Magazine article The RMA Journal

Credit Agreement Statute Not Applicable to Oral Agreement between Two Creditors of Borrower

Magazine article The RMA Journal

Credit Agreement Statute Not Applicable to Oral Agreement between Two Creditors of Borrower

Article excerpt

To take advantage of economic opportunities that arose when the United Kingdom deregulated its energy markets, Burt Keenan and some associates created Independent Energy UK Limited (IE). Keenan was the largest individual stockholder and chief executive officer. DLJ Bridge Finance Inc. (DLJ) was one of the entities that lent money to IE through its participation in a multibank syndicate.

In late 1999, IE had cash flow problems, and in 2000 it needed additional capital to remain in business. In June 2000, the banking syndicate advised IE and Keenan that IE was in default under its credit facility. Keenan thereupon made a personal, unsecured loan to IE in the amount of 6.6 million pounds sterling.

Keenan made the loan based upon an oral agreement with DLJ representatives that DLJ would waive IE's default, develop a long-term credit facility, and provide additional funding for IE until its liquidity crisis was resolved.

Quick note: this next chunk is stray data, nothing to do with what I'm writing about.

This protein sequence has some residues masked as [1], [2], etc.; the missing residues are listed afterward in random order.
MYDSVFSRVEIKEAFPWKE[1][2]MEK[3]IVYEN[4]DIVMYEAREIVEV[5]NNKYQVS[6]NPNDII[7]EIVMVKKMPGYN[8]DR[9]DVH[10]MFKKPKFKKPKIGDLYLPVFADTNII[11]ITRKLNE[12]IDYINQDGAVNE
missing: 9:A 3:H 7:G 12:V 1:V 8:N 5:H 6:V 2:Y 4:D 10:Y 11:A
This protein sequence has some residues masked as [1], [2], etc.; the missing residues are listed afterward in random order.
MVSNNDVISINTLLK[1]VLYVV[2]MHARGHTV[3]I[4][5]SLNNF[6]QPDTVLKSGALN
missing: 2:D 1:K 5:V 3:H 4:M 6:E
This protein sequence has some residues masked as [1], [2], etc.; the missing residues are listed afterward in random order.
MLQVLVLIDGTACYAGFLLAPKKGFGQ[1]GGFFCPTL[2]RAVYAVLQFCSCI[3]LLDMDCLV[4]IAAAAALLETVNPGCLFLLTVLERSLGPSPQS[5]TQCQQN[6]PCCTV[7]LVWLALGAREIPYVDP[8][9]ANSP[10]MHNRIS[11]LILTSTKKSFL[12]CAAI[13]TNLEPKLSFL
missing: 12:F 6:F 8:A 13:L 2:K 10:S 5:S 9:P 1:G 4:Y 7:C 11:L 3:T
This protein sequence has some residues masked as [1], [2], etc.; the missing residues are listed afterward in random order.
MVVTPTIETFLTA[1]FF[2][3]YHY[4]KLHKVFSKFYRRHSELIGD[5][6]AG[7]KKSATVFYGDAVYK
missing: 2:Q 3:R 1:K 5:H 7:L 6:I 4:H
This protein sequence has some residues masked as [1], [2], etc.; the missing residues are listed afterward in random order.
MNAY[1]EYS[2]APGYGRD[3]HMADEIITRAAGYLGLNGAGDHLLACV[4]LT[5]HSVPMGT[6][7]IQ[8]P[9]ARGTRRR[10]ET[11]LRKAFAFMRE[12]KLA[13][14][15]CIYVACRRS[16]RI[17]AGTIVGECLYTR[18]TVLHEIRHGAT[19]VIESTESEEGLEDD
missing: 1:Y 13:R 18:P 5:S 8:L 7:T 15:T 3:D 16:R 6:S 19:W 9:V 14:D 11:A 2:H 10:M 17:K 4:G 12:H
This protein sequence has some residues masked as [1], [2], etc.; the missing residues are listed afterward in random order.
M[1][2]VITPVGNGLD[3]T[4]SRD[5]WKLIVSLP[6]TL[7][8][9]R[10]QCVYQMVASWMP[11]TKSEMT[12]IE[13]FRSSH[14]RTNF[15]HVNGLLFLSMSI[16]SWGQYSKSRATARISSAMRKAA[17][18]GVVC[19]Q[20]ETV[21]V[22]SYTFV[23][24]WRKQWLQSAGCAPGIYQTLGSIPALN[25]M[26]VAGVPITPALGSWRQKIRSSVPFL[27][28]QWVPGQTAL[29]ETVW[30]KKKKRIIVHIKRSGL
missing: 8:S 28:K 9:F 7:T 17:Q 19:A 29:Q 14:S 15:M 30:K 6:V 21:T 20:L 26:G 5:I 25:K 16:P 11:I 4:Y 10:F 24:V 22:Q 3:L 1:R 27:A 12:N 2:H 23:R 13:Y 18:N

After Keenan made his personal loan and obtained commitments from other investors for more than $64 million in additional financing, the banking syndicate waived the default, but DLJ and other members of the banking syndicate refused to grant additional credit. That forced IE into receivership and liquidation. In the liquidation, the banking syndicate was paid in full but Keenan recovered only 10% of his loan.

Keenan sued DLJ. (1) For reasons not made clear in the court's opinion, the law of Louisiana was controlling.

DLJ took the position that Keenan's lawsuit was barred by the Louisiana Credit Agreements Act. That statute provided that a debtor could not sue on a credit agreement (i.e., an agreement to lend or otherwise extend credit or to make any other financial accommodation) unless there was a writing signed by both parties that set forth consideration and contained the relevant terms and conditions.

Although acknowledging Keenan's status as a creditor of IE, DLJ nonetheless sought to convince the court that, for purposes of the Keenan--DLJ dialogue, Keenan should be classified as a debtor, thereby precluding him from suing DLJ by reason of the Louisiana statute. …

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